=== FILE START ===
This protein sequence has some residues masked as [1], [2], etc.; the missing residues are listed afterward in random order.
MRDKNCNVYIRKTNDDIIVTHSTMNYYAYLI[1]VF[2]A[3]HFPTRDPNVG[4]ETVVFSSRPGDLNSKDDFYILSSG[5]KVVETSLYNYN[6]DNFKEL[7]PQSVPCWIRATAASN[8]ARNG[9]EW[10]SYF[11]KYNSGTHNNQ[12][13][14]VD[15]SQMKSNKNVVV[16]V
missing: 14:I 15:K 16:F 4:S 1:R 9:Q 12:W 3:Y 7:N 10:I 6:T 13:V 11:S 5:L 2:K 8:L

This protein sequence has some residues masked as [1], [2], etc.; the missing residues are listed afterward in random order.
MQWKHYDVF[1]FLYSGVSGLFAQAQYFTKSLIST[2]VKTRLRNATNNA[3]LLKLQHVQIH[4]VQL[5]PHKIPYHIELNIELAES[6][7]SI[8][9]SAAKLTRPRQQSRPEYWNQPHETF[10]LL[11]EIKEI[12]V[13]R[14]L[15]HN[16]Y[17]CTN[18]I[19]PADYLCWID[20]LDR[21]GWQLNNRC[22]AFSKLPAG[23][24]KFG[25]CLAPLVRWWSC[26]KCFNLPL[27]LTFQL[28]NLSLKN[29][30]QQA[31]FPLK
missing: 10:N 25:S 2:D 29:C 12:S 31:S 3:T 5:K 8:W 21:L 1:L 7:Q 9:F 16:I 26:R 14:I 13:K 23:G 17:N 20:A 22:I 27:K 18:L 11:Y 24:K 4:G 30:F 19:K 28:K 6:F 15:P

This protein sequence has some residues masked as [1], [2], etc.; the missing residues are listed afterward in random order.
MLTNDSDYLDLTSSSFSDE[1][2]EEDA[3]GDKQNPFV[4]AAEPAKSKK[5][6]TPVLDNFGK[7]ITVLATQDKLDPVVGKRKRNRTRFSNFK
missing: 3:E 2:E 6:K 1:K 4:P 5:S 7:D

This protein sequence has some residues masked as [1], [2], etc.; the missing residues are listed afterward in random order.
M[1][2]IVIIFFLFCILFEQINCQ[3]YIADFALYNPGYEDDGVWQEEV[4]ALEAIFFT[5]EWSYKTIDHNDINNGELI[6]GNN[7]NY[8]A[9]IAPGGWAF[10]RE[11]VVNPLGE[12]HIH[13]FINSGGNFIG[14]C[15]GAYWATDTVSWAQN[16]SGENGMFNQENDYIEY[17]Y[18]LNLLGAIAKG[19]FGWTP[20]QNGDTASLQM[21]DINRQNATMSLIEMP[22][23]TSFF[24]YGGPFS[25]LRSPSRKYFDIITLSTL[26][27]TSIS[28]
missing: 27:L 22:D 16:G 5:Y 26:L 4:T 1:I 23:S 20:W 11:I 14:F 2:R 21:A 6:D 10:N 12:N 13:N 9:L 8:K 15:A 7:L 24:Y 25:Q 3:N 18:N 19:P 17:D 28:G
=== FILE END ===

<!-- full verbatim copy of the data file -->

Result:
This protein sequence has some residues masked as [1], [2], etc.; the missing residues are listed afterward in random order.
MRDKNCNVYIRKTNDDIIVTHSTMNYYAYLI[1]VF[2]A[3]HFPTRDPNVG[4]ETVVFSSRPGDLNSKDDFYILSSG[5]KVVETSLYNYN[6]DNFKEL[7]PQSVPCWIRATAASN[8]ARNG[9]EW[10]SYF[11]KYNSGTHNNQ[12][13][14]VD[15]SQMKSNKNVVV[16]V
missing: 14:I 15:K 16:F 4:S 1:R 9:Q 12:W 3:Y 7:N 10:I 6:T 13:V 11:S 5:L 2:K 8:L

This protein sequence has some residues masked as [1], [2], etc.; the missing residues are listed afterward in random order.
MQWKHYDVF[1]FLYSGVSGLFAQAQYFTKSLIST[2]VKTRLRNATNNA[3]LLKLQHVQIH[4]VQL[5]PHKIPYHIELNIELAES[6][7]SI[8][9]SAAKLTRPRQQSRPEYWNQPHETF[10]LL[11]EIKEI[12]V[13]R[14]L[15]HN[16]Y[17]CTN[18]I[19]PADYLCWID[20]LDR[21]GWQLNNRC[22]AFSKLPAG[23][24]KFG[25]CLAPLVRWWSC[26]KCFNLPL[27]LTFQL[28]NLSLKN[29][30]QQA[31]FPLK
missing: 10:N 25:S 2:D 29:C 12:S 31:S 3:T 5:K 8:W 21:L 1:L 7:Q 9:F 16:I 26:R 14:I 13:K 23:G 17:N 20:A 22:I 27:K 18:L 11:Y 24:K 4:G 30:F 19:K 28:K 6:F 15:P

This protein sequence has some residues masked as [1], [2], etc.; the missing residues are listed afterward in random order.
MLTNDSDYLDLTSSSFSDE[1][2]EEDA[3]GDKQNPFV[4]AAEPAKSKK[5][6]TPVLDNFGK[7]ITVLATQDKLDPVVGKRKRNRTRFSNFK
missing: 3:E 2:E 6:K 1:K 4:P 5:S 7:D

This protein sequence has some residues masked as [1], [2], etc.; the missing residues are listed afterward in random order.
M[1][2]IVIIFFLFCILFEQINCQ[3]YIADFALYNPGYEDDGVWQEEV[4]ALEAIFFT[5]EWSYKTIDHNDINNGELI[6]GNN[7]NY[8]A[9]IAPGGWAF[10]RE[11]VVNPLGE[12]HIH[13]FINSGGNFIG[14]C[15]GAYWATDTVSWAQN[16]SGENGMFNQENDYIEY[17]Y[18]LNLLGAIAKG[19]FGWTP[20]QNGDTASLQM[21]DINRQNATMSLIEMP[22][23]TSFF[24]YGGPFS[25]LRSPSRKYFDIITLSTL[26][27]TSIS[28]
missing: 27:L 22:D 16:G 5:Y 26:L 4:T 1:I 23:S 20:W 11:I 14:F 2:R 21:A 6:D 10:N 12:N 13:N 9:L 8:K 15:A 7:L 24:Y 25:Q 3:N 18:N 19:P 17:D 28:G